Best know for his sensitive and fine nocturnal landscapes, English Victorian-Era artist, John Atkinson Grimshaw is, unfortunately, less widely appreciated than he should be. His contemporaries however did recognize his mastery in nightscape, with James McNeill Whistler even stating; “I considered myself the inventor of nocturnes until I saw Grimmy’s moonlit pictures”. Born in Leeds in 1836, he worked as a clerk at a railroad company, his parents bitterly opposing his hobby; painting. At the age of 20, Grimshaw married his cousin, Frances Hubbard, left his job as a clerk 4 years later and was able to devote himself entirely to his work (4 of his children went on to become painters). Completely self-taught, he exhibited in Leeds in the 1860s and in the span of 10 years had become successful enough to rent a 17th Century mansion in Scarborough, which became a favorite subject. His landscapes showcased both urban and rural Victorian-era Britain and he was highly influenced by the Pre-Raphaelite painters, who focused on using a full spectrum of color to portray nature as realistically as possible. Unlike his contemporaries who used Impressionistic technique, Grimshaw worked in a realistic vein, transcribing the mist and fog so accurately as to capture the chill in the damp air. Early in his career, Grimshaw dropped the “John” and signed his works with “Atkinson Grimshaw”, usually on the front as well as the back of his canvases. He experimented, mixing sand and other ingredients with his paint to get the effects he wanted. Artists of his period, such as Vincent Van Gogh and James Smetham (a Pre-Raphaelite Brotherhood follower), left behind documents recording their lives and work with journals, letters etc. However, Grimshaw left little to nothing, leaving scholars and critics with very limited material on which to base their understanding of his life and career. It is difficult to know what this innovative painter might have tried next, had he not died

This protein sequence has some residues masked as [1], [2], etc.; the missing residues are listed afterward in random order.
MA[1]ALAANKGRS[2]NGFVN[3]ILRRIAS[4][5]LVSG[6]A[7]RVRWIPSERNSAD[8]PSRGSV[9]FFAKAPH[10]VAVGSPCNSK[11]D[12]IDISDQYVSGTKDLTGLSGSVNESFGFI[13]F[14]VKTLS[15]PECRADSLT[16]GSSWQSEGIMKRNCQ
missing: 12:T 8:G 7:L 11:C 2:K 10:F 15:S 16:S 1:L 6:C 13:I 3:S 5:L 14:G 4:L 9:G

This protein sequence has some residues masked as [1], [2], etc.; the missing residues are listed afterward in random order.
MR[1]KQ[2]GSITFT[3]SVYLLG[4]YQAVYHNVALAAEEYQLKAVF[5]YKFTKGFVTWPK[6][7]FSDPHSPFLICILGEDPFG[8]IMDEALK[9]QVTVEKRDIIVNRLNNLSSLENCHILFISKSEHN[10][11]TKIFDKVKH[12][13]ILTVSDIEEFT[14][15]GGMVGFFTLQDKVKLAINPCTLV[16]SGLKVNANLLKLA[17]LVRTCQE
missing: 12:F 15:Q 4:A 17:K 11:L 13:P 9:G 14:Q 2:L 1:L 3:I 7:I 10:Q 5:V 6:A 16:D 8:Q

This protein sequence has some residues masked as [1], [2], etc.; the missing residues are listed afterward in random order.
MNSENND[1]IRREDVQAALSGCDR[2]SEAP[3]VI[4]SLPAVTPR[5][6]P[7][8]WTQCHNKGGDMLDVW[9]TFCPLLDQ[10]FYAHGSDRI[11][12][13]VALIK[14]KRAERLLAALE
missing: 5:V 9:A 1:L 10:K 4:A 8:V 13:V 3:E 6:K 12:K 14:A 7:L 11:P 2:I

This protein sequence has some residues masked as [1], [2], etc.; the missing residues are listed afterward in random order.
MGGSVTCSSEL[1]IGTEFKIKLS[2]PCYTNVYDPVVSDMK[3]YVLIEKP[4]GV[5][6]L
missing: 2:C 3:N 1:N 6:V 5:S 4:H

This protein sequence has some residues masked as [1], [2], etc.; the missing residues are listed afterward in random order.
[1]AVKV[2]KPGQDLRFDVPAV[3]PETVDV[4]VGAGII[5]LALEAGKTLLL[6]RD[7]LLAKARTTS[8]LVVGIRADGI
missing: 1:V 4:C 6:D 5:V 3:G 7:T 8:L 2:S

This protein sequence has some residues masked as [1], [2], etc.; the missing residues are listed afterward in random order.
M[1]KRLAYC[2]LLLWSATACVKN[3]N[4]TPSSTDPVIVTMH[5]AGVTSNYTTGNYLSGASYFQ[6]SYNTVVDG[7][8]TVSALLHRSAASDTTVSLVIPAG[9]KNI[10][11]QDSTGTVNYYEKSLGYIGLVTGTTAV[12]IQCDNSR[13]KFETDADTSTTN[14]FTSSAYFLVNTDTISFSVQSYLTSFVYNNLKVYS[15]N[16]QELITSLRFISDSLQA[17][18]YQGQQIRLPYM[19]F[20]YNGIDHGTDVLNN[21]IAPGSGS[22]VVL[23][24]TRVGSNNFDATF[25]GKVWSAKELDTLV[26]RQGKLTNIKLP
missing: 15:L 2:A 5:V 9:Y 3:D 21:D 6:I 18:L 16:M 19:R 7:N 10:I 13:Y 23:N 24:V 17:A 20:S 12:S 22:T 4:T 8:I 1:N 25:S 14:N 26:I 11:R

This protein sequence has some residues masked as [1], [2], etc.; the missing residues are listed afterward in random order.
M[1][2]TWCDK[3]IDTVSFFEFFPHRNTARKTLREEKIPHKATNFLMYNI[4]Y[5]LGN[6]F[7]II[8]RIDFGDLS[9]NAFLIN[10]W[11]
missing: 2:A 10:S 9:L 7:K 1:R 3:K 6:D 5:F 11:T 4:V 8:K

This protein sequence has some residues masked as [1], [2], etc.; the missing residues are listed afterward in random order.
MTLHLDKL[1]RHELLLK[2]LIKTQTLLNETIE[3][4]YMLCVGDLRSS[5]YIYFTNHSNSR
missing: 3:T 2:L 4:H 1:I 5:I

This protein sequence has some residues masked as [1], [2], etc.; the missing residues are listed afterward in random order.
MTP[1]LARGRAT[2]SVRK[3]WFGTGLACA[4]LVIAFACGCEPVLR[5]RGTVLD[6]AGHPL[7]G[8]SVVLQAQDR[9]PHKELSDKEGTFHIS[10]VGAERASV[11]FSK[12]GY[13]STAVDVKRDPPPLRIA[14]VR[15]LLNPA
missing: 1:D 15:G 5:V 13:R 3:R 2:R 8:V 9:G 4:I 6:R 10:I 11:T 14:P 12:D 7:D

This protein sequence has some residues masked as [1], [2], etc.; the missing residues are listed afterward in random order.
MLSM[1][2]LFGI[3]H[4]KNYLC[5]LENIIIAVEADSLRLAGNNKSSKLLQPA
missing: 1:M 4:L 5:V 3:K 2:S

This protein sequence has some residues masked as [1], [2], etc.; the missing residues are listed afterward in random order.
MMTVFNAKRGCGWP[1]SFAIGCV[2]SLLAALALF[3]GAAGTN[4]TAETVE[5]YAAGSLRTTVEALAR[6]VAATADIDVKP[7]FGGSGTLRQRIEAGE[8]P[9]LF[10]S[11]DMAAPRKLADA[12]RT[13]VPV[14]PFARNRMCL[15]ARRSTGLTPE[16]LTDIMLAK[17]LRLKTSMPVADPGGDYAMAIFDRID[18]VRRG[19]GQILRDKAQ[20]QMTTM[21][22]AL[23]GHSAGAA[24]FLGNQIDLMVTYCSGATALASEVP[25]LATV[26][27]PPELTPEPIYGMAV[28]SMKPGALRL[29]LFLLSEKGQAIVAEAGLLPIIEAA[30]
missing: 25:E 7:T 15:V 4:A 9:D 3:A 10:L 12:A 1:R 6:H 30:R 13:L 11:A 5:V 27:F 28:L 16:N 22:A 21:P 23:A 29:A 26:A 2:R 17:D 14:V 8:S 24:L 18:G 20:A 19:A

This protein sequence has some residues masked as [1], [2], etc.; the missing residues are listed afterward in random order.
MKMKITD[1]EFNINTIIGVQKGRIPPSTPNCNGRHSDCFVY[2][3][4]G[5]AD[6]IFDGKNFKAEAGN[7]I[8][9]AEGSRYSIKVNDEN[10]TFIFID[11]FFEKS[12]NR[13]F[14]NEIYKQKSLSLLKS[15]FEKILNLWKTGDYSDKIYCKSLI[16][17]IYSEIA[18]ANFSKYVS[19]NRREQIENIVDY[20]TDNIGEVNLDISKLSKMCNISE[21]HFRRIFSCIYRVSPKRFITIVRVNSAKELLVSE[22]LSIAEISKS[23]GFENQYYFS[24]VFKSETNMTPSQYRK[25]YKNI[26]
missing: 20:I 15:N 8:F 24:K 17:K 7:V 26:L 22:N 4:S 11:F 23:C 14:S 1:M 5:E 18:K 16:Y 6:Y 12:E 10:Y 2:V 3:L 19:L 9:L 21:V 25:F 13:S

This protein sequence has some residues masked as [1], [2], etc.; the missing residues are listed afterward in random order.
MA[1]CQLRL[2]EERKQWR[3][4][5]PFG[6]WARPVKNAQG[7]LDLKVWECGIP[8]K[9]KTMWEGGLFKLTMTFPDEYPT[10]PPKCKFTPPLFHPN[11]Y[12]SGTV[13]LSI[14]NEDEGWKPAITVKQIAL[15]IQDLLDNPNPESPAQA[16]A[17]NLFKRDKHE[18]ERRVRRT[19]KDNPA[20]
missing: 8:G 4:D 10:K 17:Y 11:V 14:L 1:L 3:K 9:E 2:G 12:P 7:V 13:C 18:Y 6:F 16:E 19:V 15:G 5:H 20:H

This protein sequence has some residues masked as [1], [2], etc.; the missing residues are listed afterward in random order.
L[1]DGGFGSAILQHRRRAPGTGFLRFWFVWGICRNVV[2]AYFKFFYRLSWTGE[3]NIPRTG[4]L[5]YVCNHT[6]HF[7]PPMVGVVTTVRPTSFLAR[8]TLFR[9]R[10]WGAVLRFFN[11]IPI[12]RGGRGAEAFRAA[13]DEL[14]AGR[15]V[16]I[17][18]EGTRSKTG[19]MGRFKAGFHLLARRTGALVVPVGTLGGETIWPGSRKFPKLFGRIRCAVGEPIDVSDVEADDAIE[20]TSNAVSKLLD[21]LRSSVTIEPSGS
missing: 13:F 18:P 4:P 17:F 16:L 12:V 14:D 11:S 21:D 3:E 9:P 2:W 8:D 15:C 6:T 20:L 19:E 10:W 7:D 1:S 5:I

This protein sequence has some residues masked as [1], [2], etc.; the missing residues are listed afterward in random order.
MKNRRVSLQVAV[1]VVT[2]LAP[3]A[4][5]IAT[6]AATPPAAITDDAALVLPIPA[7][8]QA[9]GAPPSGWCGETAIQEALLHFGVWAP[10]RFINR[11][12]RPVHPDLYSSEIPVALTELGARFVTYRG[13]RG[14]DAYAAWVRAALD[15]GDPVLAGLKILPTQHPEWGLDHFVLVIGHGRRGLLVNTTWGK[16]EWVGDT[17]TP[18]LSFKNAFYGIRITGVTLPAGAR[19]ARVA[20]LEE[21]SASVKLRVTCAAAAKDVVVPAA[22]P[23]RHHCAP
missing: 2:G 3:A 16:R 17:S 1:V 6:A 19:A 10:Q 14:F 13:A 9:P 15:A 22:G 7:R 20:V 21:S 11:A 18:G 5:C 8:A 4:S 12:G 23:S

Aprovechando la moda de los corsés, podría ponerse de moda hacer réplicas baratas de los modelitos de Jeanne Paquin. Por qué ya no se hacen cosas tan PRECIOSAS (asequibles)?!?!? // Fotografía increíble de Julia Margaret Cameron «The Rosebud Garden of Girls», 1868.
At the grandparents’ admiring one of the Dante Gabriel Rossetti’s they have around the house. Brother of Christina Rossetti, a poet, and founder of the pre-Ralphaelite brotherhood, Dante influenced artists such as William Morris. A few of those who know me have asked about the ‘Rossetti’ surname, it’s because of Dante, my great great uncle, and also because it just sounds #arty . . . . . #dantegabrielrossetti#dantegabriel #rossetti#christinarossetti#preraphaelite#foradoxbrown#sketch#portrait#frame#art#artist#masterpeice#drawing#pencil#pen#paper